Academic journal article Review - Federal Reserve Bank of St. Louis

Targeting versus Instrument Rules for Monetary Policy: What Is Wrong with McCallum and Nelson?/Commentary

Academic journal article Review - Federal Reserve Bank of St. Louis

Targeting versus Instrument Rules for Monetary Policy: What Is Wrong with McCallum and Nelson?/Commentary

Article excerpt

In their paper "Targeting versus Instrument Rules for Monetary Policy," McCallum and Nelson critique targeting rules for the analysis of monetary policy. Their arguments are rebutted here. First, McCallum and Nelson's preference to study the robustness of simple monetary policy rules is no reason at all to limit attention to simple instrument rules; simple targeting rules may have more desirable properties. Second, optimal targeting rules are a compact, robust, and structural description of goal-directed monetary policy, analogous to the compact, robust, and structural consumption Euler conditions in the theory of consumption. They express the very robust condition of equality of the marginal rates of substitution and transformation between the central bank's target variables. Indeed, they provide desirable micro foundations of monetary policy. Third, under realistic information assumptions, the instrument rule analog to any targeting rule that McCallum and Nelson have proposed results in very large instrument rate volatility and is also, for other reasons, inferior to a targeting rule.

Federal Reserve Bank of St. Louis Review, September/October 2005, 87(5), pp. 613-25.

1 INTRODUCTION

My good friends Ben McCallum and Ed Nelson have written a paper, McCallum and Nelson (2005), with arguably a somewhat destructive purpose. They attempt to contradict the arguments in favor of targeting rules, rather than instrument rules, in positive and normative analysis of monetary policy that I have presented in Svensson (2003b) and previous papers (for instance, Svensson, 1997 and 1999). In their concluding section, they suggest that Svensson (2003b) "does not develop any compelling reasons for preferring targeting rules over instrument rules." They seem to believe that the concept of targeting rules is unnecessary and that instrument rules are all that is needed in monetary policy analysis.

In their struggle against targeting rules, however, McCallum and Nelson seem to face an uphill battle. There is now a rapidly growing literature by many authors that successfully applies targeting rules to monetary policy analysis. This literature includes recent contributions by Benigno and Benigno (2003), Benigno and Woodford (2004a,b), Cecchetti (1998, 2000), Cecchetti and Kim (2004), Evans and Honkapohja (2004), Giannoni and Woodford (2003a,b and 2004), Kuttner (2004), Mishkin (2002), Onatski and Williams (2004), Preston (2004), Walsh (2003 and 2004a,b), Woodford (2004), and others. In the first drafts of Woodford's (2003) book, there were no targeting rules; in the final, published version, targeting rules are prominent. In 1998, at a distinguished National Bureau of Economic Research (NBER) conference on monetary policy rules (Taylor, 1999), Rudebusch and Svensson (1999) was the only paper to use targeting rules; in 2003, at an equally distinguished NBER conference on inflation targeting (Bernanke and Woodford, 2004), several papers used targeting rules and no paper used a simple instrument rule as a model of inflation targeting. A Google search with the string '"targeting rules" AND monetary' gave about 1,700 results in April 2004, about 2,100 in August 2004, and about 5,700 in June 2005. There are, hence, more papers than mine-indeed, some books-that McCallum and Nelson may want to take issue with.1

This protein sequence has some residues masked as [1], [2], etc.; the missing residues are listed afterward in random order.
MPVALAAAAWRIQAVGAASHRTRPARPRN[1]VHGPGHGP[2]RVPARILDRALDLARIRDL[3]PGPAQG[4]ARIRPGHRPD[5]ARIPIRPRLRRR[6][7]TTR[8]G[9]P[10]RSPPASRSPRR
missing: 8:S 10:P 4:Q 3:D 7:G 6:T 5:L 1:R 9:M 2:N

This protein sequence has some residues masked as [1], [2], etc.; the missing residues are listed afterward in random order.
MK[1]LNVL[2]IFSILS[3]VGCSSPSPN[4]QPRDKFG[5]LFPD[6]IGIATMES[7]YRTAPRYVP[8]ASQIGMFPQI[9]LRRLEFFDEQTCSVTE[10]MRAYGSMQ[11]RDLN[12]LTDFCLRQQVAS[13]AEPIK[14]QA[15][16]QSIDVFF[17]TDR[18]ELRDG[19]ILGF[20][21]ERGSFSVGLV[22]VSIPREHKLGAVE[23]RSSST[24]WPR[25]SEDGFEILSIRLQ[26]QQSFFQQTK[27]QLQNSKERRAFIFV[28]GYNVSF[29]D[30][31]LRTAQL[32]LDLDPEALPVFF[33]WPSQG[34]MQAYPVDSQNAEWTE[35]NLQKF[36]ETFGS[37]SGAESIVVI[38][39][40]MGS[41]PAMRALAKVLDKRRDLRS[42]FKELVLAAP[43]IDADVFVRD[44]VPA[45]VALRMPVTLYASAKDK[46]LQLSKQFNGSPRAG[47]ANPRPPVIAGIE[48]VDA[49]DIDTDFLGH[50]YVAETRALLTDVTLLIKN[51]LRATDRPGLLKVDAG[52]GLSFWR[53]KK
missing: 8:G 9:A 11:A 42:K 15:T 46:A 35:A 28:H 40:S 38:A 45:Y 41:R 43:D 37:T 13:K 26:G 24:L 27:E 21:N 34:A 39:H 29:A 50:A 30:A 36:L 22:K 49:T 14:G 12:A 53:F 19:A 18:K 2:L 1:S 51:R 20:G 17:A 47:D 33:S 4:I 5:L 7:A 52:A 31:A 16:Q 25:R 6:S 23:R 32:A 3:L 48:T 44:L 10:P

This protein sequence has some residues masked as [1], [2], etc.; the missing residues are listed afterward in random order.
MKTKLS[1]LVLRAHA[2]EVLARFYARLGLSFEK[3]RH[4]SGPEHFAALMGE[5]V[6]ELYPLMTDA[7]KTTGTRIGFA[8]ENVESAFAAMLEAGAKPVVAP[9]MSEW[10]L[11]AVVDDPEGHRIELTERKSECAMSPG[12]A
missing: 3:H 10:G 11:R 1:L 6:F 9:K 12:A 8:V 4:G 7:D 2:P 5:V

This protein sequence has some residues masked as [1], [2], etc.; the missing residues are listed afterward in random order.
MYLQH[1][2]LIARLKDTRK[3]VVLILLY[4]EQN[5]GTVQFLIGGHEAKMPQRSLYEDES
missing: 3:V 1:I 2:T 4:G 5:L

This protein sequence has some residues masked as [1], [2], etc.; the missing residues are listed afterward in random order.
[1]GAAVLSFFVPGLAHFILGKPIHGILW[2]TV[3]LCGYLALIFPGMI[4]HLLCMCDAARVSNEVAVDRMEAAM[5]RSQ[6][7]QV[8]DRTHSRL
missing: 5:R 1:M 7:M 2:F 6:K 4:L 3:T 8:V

To be clear: An instrument rule is a formula for setting the central bank's instrument rate as a given function of observable variables. A simple instrument rule makes the instrument rate a simple function of a few observable variables. The best-known example of a simple instrument rule is the Taylor rule, where the instrument rate is a linear function of the inflation gap (between inflation and an inflation target) and the output gap (between output and potential output). Another example is a formula for adjusting the monetary base proposed by McCallum (1988) and Meltzer (1987).2

A (specific) targeting rule specifies a condition to be fulfilled by the central bank's target variables (or forecasts thereof). …

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